[TUHS] [TUHS} RIP Claude Shannon

Doug McIlroy doug at cs.dartmouth.edu
Sun Feb 25 01:51:19 AEST 2018

So many memories. The "ultimate machine" (which was brought out and
demonstrated from time to time while I was at the Labs) was built in
collaboration with Ed Moore (he of Moore-model automata, who published
"Dijkstra's algorithm" for shortest paths a year before Dijkstra) and
(I believe) Dave Hagelbarger. Moore endowed the machine with a longevity
property seldom remarked on: majority logic so that any electrical
component can be removed without harming its observable behavior.

Shannon moved to MIT from Bell Labs some weeks before I moved the
other way, so I only met him much later when he visited the Unix room
(an excuse, albeit weak, for this distant detour from TUHS). By that
time Shannon was descending into Alzheimer's fog, but his wife who
accompanied him was a memorably curious and perceptive visitor. I have
wondered what role she may have played as a sounding board or more in
Shannon's research.

As a child, I used to ski on the 50-foot hill that was the lawn of the
mansion that Shannon would buy when he moved to Massachusetts. We kids
would ski down and climb back up. Not Shannon. He installed a chairlift.
One house separated mine from the ski hill. It belonged to John Trump,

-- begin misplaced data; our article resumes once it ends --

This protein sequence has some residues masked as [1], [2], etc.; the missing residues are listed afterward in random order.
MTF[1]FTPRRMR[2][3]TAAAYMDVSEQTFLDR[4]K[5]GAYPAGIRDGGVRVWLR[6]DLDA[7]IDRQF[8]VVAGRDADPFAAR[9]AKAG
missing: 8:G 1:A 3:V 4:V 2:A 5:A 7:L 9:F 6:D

another MIT prof who engineered the Van de Graaff generator into a
commercial product for generating million-volt x-rays and, yes, was uncle
of the Donald. John, as kind as he was bright, fortunately did not live
to see the apotheosis of his wayward nephew.


> We lost Claude Shannon on this day in 2001. He was a mathematician,
> electrical engineer, and cryptographer; he is regarded as the "father" of
> information theory, and he pioneered digital circuit design. Amongst
> other things he built a barbed-wire telegraph, the "Ultimate Machine" (it
> reached up and switched itself off), a Roman numeral computer ("THROBAC"),
> the Minivac 601 (a digital trainer), a Rubik's Cube solver, a mechanical
> mouse that learned how to solve mazes, and outlined a chess program
> (pre-Belle). He formulated the security mantra "The enemy knows the
> system", and did top-secret work in WW-2 on crypto and fire-control
> systems.

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